There is also another conflicting explanation to this symbol which says that it could be representing Hrungnir’s heart. Hrungnir’s heart was believed to be made of hard stone and was in triangular shape. But the more accepted belief is that this symbol is related to Odin and his power to bind and unbind.
#5. The Helm of Awe – Symbol Of Protection
This is the Symbol for Protection. It is said to prevent diseases and illnesses, and when worn between the eye it can frighten enemies and prevent abuse of power.
The ‘awe’ here can be interchangeable with terror as it is supposed to invoke both fear and reverence. This symbol was intended to produce overpowering might and supreme power to the bearer by invoking fear in the mind of enemies . Thus guaranteeing protection against enemies.
#6. The Svefnthorn – Symbol Of Sleep
This comprises four spears like stick figures with various grooves and ridges running across them. But this particular symbol and its usage keep changing from source to source. Hence no correct explanation or impact of usage is still clear for this symbol.
However, the common thing is that it is supposed to have the capacity to put anyone into a deep resonant sleep. But for how long the adversary will sleep or whether he will awaken on his own is still not clear.
#7. Huginn And Muninn – Symbol Of Thought And Desire
These Viking symbols are the twin ravens that eternally stand to look at opposite directions, and they are supposed to stand for ‘thought’ and ‘desire’ respectively. There is an alternate explanation which says that Muninn stands for ‘Memory’ .
According to the mythology, they are servants to Odin, and according to mythology every morning they soar out into the world and return in the evening to give their reports of the happenings around the world.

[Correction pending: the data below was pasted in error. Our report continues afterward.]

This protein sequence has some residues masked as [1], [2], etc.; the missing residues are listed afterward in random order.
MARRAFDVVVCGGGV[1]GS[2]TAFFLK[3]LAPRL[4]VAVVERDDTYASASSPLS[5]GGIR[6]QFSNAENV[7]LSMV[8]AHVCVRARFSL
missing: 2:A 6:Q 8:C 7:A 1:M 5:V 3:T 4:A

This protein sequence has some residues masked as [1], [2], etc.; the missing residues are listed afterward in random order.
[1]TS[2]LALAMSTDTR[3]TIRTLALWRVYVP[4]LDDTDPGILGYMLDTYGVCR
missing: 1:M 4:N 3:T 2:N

#8. The Vegvisir – Symbol Of Protection during Journeys
This is an easy Norse Symbol which was supposed to help one find his/her way when lost. It comprises four straight intersecting lines meeting at a center, with various grooves and ridges running through them.
It is believed that it is a kind of runic compass which when carried no one will get lost due to adverse weather or unknown reasons.
#9. Web Of Wyrd (Skuld’s Net) – Symbol Of Fate
This is also called the ‘Matrix of Fate’, and is an intricate pattern of intersecting straight lines which are said to be woven by Norns, this is, three wise women who are the personification of Fates themselves.
They are also referred to as the ‘Shapers of Destiny’ as it is their responsibility to decide what happens to whom. As such they are afforded a lot of reverence and power. However , it is believed that though everyone is subject to destiny everybody has the power of their own to change it to an extent. Some use this power passively while others alter their destiny to a greater extent by using their power. Hence no life is entirely decided by the Norns alone but no life is neither free from them.
#10. The Triple Horn Of Odin – Symbol Of Wisdom
This is made up of three drinking horns interlocked within the curves of the others. It is associated with the Norse God Odin.
Odin is said to have gone on a quest for the magical mead, which is made from the blood of Kvasir, another wise god. The three interlocking horns represent the three draughts of the magical mead which was procured over a 3 day period.
These are just a tip of the iceberg when it comes to exploring the rich culture and Viking symbols left behind by the Norse civilizations. So let us know down in the comments section which one of these Viking symbols fascinates you the most, and why?